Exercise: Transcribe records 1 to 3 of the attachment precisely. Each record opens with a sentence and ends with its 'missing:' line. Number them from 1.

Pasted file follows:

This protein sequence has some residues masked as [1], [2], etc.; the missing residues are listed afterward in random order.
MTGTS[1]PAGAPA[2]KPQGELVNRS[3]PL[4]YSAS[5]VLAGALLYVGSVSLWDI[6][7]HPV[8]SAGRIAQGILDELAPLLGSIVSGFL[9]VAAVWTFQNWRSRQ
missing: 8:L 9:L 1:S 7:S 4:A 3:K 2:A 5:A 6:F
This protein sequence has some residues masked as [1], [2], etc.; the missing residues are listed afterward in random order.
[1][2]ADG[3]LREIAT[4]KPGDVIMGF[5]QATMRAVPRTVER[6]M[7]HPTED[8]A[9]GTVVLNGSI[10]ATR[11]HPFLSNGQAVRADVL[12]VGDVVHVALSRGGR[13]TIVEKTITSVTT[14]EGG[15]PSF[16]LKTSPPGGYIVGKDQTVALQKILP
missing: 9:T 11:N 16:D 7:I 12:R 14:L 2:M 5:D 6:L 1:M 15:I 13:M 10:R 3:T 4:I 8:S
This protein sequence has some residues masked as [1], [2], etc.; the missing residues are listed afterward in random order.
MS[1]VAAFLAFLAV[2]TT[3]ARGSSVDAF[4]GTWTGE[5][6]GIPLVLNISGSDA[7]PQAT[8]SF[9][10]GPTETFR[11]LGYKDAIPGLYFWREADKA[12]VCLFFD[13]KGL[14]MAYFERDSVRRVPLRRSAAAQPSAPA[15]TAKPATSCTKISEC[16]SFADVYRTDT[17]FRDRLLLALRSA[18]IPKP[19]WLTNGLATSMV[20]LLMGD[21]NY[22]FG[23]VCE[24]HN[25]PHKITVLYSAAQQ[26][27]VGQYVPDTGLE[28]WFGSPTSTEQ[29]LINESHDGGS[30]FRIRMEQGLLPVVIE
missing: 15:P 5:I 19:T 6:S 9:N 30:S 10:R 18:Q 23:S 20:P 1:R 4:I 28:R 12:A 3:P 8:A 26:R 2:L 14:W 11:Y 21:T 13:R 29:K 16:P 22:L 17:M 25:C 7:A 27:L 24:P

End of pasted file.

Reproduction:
This protein sequence has some residues masked as [1], [2], etc.; the missing residues are listed afterward in random order.
MTGTS[1]PAGAPA[2]KPQGELVNRS[3]PL[4]YSAS[5]VLAGALLYVGSVSLWDI[6][7]HPV[8]SAGRIAQGILDELAPLLGSIVSGFL[9]VAAVWTFQNWRSRQ
missing: 8:L 9:L 1:S 7:S 4:A 3:K 2:A 5:A 6:F
This protein sequence has some residues masked as [1], [2], etc.; the missing residues are listed afterward in random order.
[1][2]ADG[3]LREIAT[4]KPGDVIMGF[5]QATMRAVPRTVER[6]M[7]HPTED[8]A[9]GTVVLNGSI[10]ATR[11]HPFLSNGQAVRADVL[12]VGDVVHVALSRGGR[13]TIVEKTITSVTT[14]EGG[15]PSF[16]LKTSPPGGYIVGKDQTVALQKILP
missing: 9:T 11:N 16:D 7:I 12:R 14:L 2:M 5:D 6:L 1:M 15:I 13:M 10:R 3:T 4:I 8:S
This protein sequence has some residues masked as [1], [2], etc.; the missing residues are listed afterward in random order.
MS[1]VAAFLAFLAV[2]TT[3]ARGSSVDAF[4]GTWTGE[5][6]GIPLVLNISGSDA[7]PQAT[8]SF[9][10]GPTETFR[11]LGYKDAIPGLYFWREADKA[12]VCLFFD[13]KGL[14]MAYFERDSVRRVPLRRSAAAQPSAPA[15]TAKPATSCTKISEC[16]SFADVYRTDT[17]FRDRLLLALRSA[18]IPKP[19]WLTNGLATSMV[20]LLMGD[21]NY[22]FG[23]VCE[24]HN[25]PHKITVLYSAAQQ[26][27]VGQYVPDTGLE[28]WFGSPTSTEQ[29]LINESHDGGS[30]FRIRMEQGLLPVVIE
missing: 15:P 5:I 19:T 6:S 9:N 30:S 10:R 18:Q 23:S 20:P 1:R 4:I 28:R 12:A 3:P 8:A 26:R 2:L 14:W 11:Y 21:T 13:R 29:K 16:P 22:L 17:M 25:C 7:A 27:L 24:P